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Seven Steps To The Green Door


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Seven Steps To The Green Door The book album cover
3.87 | 81 ratings | 3 reviews | 23% 5 stars

Excellent addition to any
prog rock music collection

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Studio Album, released in 2011

Songs / Tracks Listing

1. Prologue (A Man And The Book)
2. The Empty Room / The Realization
3. The Crying Child (1st Nail)
4. The Healing Wonder (2nd Nail)
5. The Dividing Water (3rd Nail)
6. The Last Supper (4th Nail)
7. The Eternal Abstinence (5th Nail)
8. The Deadly Crucifixion (dedicated to Anna Seghers out of gratitude for "The Seventh Cross")
9. The Green Door - Looking For The Last Solution
10. Epilogue (A Bird And The Book)


Search SEVEN STEPS TO THE GREEN DOOR The book lyrics

Music tabs (tablatures)


Line-up / Musicians

Ulf Reinhardt (drums)
Marek Arnold (keys, sax)
Eddie Gemeinhardt (guitar)
Heiko Rehm (bass)
Lars Köhler (vocals)
Anne Trautmann (vocals)

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SEVEN STEPS TO THE GREEN DOOR The book ratings distribution

(81 ratings)
Essential: a masterpiece of progressive rock music(23%)
Excellent addition to any prog rock music collection(42%)
Good, but non-essential (26%)
Collectors/fans only (7%)
Poor. Only for completionists (1%)


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Collaborators/Experts Reviews

Review by Windhawk
SPECIAL COLLABORATOR Honorary Collaborator
4 stars SEVEN STEPS TO THE GREEN DOOR is a German act that was formed in 2006, with the sophomore production appearing two years later, both albums harvesting their fair share of plaudits one might add. "The ? Book" from 2011 is their third full-length production, and the first of their albums to be released by the German label Progressive Promotion Records.

While perhaps not as mesmerizing as their previous album to my ears, " The ? Book" is an intriguing conceptual production, covering multiple stylistic expressions and exploring a religious theme in a rather innovative manner. Adventurous but accessible is a description that defines this disc for me, and as far as recommendations go I'd hazard a guess that most people who enjoy acts like Magic Pie should find themselves intrigued by this album.

Review by Second Life Syndrome
4 stars Sometimes being a lover of lyrics can really be a downer. I can't help myself, though. I really cannot absorb an album unless I also absorb the lyrical content, and that lyrical content can even ruin an album for me. I'm sorry to say that Seven Steps to the Green Door's "The Book" is one such album, though I still love the music.

Seven Steps to the Green Door is a German group full of talented musicians and eclectic ideas. The band is classified as neo-prog here, but they shift from style to style seamlessly, so I don't think any genre would be able to keep them. Yes, we get neo-prog, but we also get metal, alternative, and wonderful ballads. The band utilizes an incredible drummer to keep the music intense, but also a diverse range of guitar work, from riffing to finger work. The band overall has a personality and funkiness that is so attractive and absorbing. It's quite impressive. In fact, I'd call this music daring, and they experiment and explore freely.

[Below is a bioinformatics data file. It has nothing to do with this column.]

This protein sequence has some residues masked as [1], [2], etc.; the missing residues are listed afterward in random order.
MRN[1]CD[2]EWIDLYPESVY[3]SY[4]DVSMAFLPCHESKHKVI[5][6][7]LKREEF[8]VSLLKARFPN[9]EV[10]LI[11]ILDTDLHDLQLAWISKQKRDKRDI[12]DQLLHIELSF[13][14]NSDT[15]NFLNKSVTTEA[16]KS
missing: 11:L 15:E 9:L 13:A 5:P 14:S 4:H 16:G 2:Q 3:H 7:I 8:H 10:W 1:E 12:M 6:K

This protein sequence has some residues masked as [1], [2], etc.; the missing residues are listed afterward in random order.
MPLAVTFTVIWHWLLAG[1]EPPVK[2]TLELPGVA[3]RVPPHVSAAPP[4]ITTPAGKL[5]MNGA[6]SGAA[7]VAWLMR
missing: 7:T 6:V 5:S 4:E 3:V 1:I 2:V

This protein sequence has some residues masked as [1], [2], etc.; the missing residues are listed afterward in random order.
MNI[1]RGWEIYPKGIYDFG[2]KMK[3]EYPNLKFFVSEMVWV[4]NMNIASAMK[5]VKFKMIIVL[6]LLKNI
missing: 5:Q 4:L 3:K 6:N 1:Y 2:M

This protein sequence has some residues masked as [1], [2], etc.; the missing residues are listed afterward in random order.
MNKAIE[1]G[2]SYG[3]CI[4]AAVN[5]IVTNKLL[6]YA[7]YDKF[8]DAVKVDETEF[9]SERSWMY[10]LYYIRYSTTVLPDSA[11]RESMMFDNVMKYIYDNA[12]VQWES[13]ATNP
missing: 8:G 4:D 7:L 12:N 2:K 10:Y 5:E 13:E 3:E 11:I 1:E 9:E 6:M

One of the best parts of the music is the presence of Marek Arnold and his array of keys and sax. Seriously, anything this guys plays on is pure gold. From his jazzy sax to his ethereal keys atmospheres to his incredible solos and leads, Marek really carries the melody on this album. The incredible interplay between proggy keys and metal is especially enjoyable for me.

Like I said, though, the lyrical content is a bit of a letdown for me. Now, this band is daring, as I said. The concept is ambitious and well-written, and very complex, too. It involves a man being locked in a room with six doors. He simply needs to escape the room, and he relies solely on his faith in God to do so. Long story short, he realizes through his experiences behind those doors that he needs to trust himself to escape the room, and, when he discovers this, he finds a seventh door (a green one, obviously) that leads him to his lover and to true divinity (love). I've heard all this nonsense before in a myriad of other forms, and it irks me to no end with its shallowness that masquerades as depth and truth. Reality is far more complicated than just trusting yourself for everything and leaving thousands of years of ancient wisdom behind you. It's foolish and arrogant, to be honest.

Okay, I'm done. This is an excellent album musically, and I will listen to it often for years to come. However, I felt I must mention my issues with the lyrics, and I hope that it has at least inspired you to give the album and lyrics a try, too.

Latest members reviews

4 stars For their 3rd album, eclectic Germans from Seven Steps to the Green Door did a concept album inspired by the biblical story of salvation. An admirable concept admirably realized - not in a dumb, Neal Morse-ian kind of way. However, that idea by definition precludes the playfulness displayed on their ... (read more)

Report this review (#1119046) | Posted by Progrussia | Friday, January 24, 2014 | Review Permanlink

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